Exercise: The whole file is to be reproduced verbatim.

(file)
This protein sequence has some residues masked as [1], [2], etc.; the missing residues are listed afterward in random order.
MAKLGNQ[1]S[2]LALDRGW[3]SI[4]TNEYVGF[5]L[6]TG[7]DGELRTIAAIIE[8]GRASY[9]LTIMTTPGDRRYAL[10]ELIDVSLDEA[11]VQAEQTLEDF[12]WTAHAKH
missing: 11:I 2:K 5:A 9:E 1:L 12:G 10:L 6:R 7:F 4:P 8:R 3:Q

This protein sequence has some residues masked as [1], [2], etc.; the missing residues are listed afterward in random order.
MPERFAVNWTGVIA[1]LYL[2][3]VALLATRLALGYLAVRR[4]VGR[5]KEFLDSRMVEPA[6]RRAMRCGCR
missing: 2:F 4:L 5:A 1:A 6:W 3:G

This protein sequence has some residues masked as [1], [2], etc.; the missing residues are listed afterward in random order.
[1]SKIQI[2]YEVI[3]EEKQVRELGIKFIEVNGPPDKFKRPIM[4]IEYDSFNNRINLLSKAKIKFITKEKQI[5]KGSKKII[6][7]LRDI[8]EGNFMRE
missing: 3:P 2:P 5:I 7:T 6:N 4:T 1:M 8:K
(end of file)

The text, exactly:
This protein sequence has some residues masked as [1], [2], etc.; the missing residues are listed afterward in random order.
MAKLGNQ[1]S[2]LALDRGW[3]SI[4]TNEYVGF[5]L[6]TG[7]DGELRTIAAIIE[8]GRASY[9]LTIMTTPGDRRYAL[10]ELIDVSLDEA[11]VQAEQTLEDF[12]WTAHAKH
missing: 11:I 2:K 5:A 9:E 1:L 12:G 10:L 6:R 7:F 4:P 8:R 3:Q

This protein sequence has some residues masked as [1], [2], etc.; the missing residues are listed afterward in random order.
MPERFAVNWTGVIA[1]LYL[2][3]VALLATRLALGYLAVRR[4]VGR[5]KEFLDSRMVEPA[6]RRAMRCGCR
missing: 2:F 4:L 5:A 1:A 6:W 3:G

This protein sequence has some residues masked as [1], [2], etc.; the missing residues are listed afterward in random order.
[1]SKIQI[2]YEVI[3]EEKQVRELGIKFIEVNGPPDKFKRPIM[4]IEYDSFNNRINLLSKAKIKFITKEKQI[5]KGSKKII[6][7]LRDI[8]EGNFMRE
missing: 3:P 2:P 5:I 7:T 6:N 4:T 1:M 8:K